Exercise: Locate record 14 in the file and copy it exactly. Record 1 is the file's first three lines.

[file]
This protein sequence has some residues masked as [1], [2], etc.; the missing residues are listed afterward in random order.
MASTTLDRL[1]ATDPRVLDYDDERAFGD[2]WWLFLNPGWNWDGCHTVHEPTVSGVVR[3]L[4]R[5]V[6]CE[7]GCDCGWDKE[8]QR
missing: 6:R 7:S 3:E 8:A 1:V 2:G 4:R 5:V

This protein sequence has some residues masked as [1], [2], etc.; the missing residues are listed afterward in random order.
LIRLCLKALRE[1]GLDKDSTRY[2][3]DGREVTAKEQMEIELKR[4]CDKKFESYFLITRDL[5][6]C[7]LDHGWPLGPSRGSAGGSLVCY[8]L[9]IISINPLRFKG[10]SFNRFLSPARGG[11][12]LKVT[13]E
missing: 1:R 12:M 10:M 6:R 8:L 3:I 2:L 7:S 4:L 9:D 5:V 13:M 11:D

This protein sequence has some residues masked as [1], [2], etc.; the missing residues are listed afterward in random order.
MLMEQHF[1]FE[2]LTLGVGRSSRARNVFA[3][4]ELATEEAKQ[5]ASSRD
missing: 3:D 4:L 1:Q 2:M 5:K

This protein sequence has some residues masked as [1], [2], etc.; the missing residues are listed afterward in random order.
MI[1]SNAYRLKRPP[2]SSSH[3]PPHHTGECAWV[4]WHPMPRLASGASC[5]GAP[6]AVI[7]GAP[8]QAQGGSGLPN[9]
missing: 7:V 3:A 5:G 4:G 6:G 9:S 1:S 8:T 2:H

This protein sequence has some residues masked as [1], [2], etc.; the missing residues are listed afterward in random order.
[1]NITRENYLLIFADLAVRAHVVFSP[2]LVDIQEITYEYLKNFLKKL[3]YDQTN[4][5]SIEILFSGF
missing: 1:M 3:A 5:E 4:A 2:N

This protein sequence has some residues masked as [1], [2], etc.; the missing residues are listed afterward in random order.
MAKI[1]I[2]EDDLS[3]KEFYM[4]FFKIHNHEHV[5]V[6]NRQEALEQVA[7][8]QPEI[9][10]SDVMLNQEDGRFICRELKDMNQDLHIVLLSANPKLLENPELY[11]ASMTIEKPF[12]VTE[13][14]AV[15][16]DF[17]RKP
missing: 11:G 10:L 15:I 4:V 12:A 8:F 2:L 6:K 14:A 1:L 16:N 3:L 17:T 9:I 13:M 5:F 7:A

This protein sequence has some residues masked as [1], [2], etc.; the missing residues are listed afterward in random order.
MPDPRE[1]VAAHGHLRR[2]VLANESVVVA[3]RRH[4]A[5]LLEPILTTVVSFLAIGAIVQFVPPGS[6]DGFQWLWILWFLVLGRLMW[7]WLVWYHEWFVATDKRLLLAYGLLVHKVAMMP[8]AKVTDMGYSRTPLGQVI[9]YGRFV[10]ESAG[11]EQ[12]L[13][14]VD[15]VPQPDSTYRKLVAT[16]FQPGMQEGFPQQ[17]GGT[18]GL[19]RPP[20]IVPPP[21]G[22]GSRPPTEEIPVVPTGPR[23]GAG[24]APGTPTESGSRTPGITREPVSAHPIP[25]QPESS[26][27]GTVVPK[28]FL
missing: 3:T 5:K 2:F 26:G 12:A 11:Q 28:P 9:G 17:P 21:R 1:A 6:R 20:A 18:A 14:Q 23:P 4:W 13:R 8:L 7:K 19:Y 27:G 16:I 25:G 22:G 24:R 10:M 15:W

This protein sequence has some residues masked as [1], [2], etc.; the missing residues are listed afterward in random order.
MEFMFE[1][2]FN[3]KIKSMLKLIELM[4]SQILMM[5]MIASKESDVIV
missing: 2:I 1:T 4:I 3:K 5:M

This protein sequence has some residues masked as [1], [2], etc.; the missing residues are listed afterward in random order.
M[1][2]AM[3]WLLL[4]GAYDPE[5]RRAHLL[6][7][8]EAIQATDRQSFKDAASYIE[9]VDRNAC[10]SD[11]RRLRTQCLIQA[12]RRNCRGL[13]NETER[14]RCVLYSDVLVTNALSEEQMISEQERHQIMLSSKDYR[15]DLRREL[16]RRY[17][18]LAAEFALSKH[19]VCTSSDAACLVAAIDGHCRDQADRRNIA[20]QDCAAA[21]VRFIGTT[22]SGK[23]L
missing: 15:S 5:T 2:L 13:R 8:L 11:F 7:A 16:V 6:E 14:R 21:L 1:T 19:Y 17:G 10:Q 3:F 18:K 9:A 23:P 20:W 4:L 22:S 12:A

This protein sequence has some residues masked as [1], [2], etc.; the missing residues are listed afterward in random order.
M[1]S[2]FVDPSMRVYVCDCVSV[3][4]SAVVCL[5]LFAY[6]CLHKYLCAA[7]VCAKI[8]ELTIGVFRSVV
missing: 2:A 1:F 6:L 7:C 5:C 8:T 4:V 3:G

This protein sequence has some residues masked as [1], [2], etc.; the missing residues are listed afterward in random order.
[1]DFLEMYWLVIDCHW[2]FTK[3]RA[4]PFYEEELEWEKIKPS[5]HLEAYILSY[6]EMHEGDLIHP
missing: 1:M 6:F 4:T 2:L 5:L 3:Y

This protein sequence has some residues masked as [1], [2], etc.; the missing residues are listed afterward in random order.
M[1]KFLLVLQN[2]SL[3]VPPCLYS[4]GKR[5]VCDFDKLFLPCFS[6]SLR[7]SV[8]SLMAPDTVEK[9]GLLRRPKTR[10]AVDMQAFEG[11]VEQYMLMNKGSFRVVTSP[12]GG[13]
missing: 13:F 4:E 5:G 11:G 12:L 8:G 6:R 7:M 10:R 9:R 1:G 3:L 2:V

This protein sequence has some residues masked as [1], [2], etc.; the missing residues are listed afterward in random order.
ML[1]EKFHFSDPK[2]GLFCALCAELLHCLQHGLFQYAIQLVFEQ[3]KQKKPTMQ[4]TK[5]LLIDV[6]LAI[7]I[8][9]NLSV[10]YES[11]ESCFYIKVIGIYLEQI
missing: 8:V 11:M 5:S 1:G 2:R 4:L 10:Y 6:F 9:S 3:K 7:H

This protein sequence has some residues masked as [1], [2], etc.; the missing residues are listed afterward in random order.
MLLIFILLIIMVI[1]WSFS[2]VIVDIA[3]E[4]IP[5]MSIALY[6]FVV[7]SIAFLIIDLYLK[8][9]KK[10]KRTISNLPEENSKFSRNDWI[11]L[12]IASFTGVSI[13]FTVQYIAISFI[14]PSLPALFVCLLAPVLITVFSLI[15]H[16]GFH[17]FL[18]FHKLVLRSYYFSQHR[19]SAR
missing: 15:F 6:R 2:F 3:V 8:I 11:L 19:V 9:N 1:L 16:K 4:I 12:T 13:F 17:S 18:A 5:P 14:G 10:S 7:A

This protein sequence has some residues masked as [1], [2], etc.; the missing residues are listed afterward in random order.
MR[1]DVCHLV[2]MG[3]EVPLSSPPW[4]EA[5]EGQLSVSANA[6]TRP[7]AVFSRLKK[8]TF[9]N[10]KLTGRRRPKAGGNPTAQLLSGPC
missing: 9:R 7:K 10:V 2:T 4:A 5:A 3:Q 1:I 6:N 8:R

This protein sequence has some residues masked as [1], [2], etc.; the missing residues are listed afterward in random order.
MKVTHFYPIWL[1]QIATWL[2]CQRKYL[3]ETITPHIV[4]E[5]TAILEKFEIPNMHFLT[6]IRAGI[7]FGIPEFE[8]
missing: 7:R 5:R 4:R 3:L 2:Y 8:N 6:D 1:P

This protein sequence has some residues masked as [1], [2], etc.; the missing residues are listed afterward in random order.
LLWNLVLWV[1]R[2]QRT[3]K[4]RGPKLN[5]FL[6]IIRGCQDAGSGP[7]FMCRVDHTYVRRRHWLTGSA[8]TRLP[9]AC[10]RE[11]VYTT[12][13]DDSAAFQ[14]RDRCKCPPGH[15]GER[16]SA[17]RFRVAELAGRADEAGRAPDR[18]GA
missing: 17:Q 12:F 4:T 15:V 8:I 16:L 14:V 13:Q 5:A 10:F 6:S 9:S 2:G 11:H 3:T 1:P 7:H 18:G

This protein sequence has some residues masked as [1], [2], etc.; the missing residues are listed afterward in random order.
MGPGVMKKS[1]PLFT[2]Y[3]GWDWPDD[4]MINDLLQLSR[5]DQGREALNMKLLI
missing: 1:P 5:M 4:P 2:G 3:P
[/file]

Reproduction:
This protein sequence has some residues masked as [1], [2], etc.; the missing residues are listed afterward in random order.
MLLIFILLIIMVI[1]WSFS[2]VIVDIA[3]E[4]IP[5]MSIALY[6]FVV[7]SIAFLIIDLYLK[8][9]KK[10]KRTISNLPEENSKFSRNDWI[11]L[12]IASFTGVSI[13]FTVQYIAISFI[14]PSLPALFVCLLAPVLITVFSLI[15]H[16]GFH[17]FL[18]FHKLVLRSYYFSQHR[19]SAR
missing: 15:F 6:R 2:F 3:V 8:I 11:L 19:V 9:N 1:L 16:K 4:I 12:T 13:F 17:S 18:A 5:P 14:G 10:S 7:A